After a wander around the site, it was time to head in the direction of Vank/Gandzasar. A quick scan of Google maps showed a road leading from Tigranakert to Vank so I decided to hitchhike. After 20 minutes my hopes were fading; only a couple of cars had passed and none were stopping. Finally, I had some luck and a car slowed. Surprise, surprise, it was an unmarked taxi. After weighing up my options, his price of 10000 dram didn’t seem so bad. 10 minutes later and I see why I made the right choice. After 5 months on the road this was comfortably the worst road I have encountered and I’m willing to bet that when this trip is over I won’t have experienced anything worse (India, please don’t see this as a challenge). 10 minutes elapsed and he stops - the car boot (trunk for my North American buddies) has flown open. We both get out and he proceeds to reapply the wire holding it shut. We head off again and 10 minutes later the same thing happens.
We then pull into a farm driveway (at least I think it was a farm, it could potentially have been a scrapyard). He yells out and a friend comes out with welding gear. Cigarette in mouth, welding gear in hand, much muttering and finally the boot shuts and we can head off again (but not before the farmer hands us a pile of pomegranates). As it turns out, we only saw 3 other cars during that hour so the hitchhiking option might not have been the wisest. My newfound taxi driver friend drove me the final 3km uphill from Vank to Gandzasar Monastery and bade me farewell.
I then headed to the monastery. Gandzasar Monastery dates back around a thousand years. The Armenians’s have a habit of placing their monasteries in extremely scenic locations and Vandzasar was no exception. 360 degree views of the surrounding hills and valleys, with the autumn leaves putting on their usual brown/yellow/red show. Before entering the monastery itself I decided to invest 200 dram in their museum. Money well spent as it turned out. Spread over 4 small rooms, it housed an impressive collection of bibles and other religious manuscripts, some dating back to the 10th century. A personal highlight was an intricately carved 6th century ivory bible cover. You’ll have to take my word on how good it was – an attentive staff member tailed me the whole time, ensuring I abided by the No Photo policy.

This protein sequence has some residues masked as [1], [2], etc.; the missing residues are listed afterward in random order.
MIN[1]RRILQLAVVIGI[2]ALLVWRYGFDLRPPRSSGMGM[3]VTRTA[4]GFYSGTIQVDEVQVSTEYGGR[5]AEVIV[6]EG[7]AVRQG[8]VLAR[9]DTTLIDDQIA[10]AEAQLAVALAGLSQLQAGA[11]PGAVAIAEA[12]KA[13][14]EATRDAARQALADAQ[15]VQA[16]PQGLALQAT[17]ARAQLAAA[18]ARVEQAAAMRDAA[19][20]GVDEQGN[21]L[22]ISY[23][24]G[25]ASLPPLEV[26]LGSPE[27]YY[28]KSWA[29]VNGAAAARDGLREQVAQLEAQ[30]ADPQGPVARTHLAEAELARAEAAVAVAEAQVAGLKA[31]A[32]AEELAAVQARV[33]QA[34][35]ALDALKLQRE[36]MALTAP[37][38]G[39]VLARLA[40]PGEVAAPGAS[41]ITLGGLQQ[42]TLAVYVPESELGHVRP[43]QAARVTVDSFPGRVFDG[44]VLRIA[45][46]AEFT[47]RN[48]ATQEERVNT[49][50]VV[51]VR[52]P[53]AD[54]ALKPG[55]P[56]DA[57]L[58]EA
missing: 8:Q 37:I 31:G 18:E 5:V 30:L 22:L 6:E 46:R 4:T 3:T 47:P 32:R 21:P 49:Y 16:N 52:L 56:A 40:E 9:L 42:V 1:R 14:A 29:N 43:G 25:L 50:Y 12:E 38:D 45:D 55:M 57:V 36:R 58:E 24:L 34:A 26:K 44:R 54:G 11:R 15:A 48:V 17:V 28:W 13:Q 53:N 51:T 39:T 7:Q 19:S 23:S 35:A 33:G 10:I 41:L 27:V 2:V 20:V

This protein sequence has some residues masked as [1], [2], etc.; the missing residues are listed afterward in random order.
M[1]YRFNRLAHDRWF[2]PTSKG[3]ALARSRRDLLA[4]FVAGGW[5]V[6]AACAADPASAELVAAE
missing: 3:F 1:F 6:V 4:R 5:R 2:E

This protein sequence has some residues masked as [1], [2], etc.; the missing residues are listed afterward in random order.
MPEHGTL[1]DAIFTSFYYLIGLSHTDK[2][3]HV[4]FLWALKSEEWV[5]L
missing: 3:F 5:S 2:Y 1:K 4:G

After a scenic 3km walk back down the snaking road, I checked out Vank’s many (two) tourist attractions. Firstly, their only hotel has been built in the shape of a boat. Several carloads of locals on their way back from the monastery had stopped for photos – I did the same but in hindsight was probably a waste of two minutes as it’s not that impressive. Secondly, the licence plate wall. An enterprising local made use of the abandoned Azerbaijani cars following the war, stripping them of their licence plates and creating a 60-metre section of wall down each side of a road - one of the more unique things I’ve encountered thus far on my trip.
After a short wait I managed to flag down a vehicle for the 30km journey back to Stepanakert – a personable young guy in his work van, thankfully he had the heater roaring as the temperature was beginning to drop.
A final word: I’m not the sort of traveller to bad-mouth any experience I’ve had – I prefer the “if you can’t say anything nice, don’t say anything at all” approach. But I really need to warn against what seems to be a deliberate tactic by a Stepanakert hostel to steer business the way of their taxi friends by dishonest means. The owner of Hostel Artsakh will meet every bus at the station, offering a rate of 3000 dram for a dorm bed, the same as the other hostels. The room is not that great, the door only locks from the inside (meaning you need to take all valuables with you) and, if you’re like me, you’ll be made to move to an uncomfortable fold-out sofa upstairs if he decides to eat and drink with his mates in the dorm and offer them a bed for the night. The main issue come when it’s time to leave (or start planning on leaving). He’ll tell you that the bus to Yerevan leaves at 10am and goes past the hostel just after that. He’ll stress there’s no need to hurry. Then a little before 10, him or his brother will hurriedly tell you to put your bags in his car and he’ll drive you to the station. You’ll arrive at the station and, mysteriously, the last bus to Yerevan has already left. Does he deliver you to the main entrance of the bus station? Oh no, you’ll be taken to the side entrance where all the taxi drivers congregate, one of whom will inform him, much to his surprise, that the last bus has already left and that a taxi is the only alternative to reach Yerevan. A short chat to the lady at the ticket counter confirmed that the Yerevan bus doesn’t travel down Sasuntsi David St, (where the hostel is located) and that there was never a 10am bus scheduled. Luckily for me, I was heading to Goris in southern Armenia and there was still another bus (not so luckily) four hours later. But my hostel friends were not so lucky, no more buses to Yerevan; fortunately for them they managed to negotiate a half decent rate for the five hour trip to Yerevan with another taxi driver (probably not one of the cartel), although this rate was far above what they would have paid for the bus.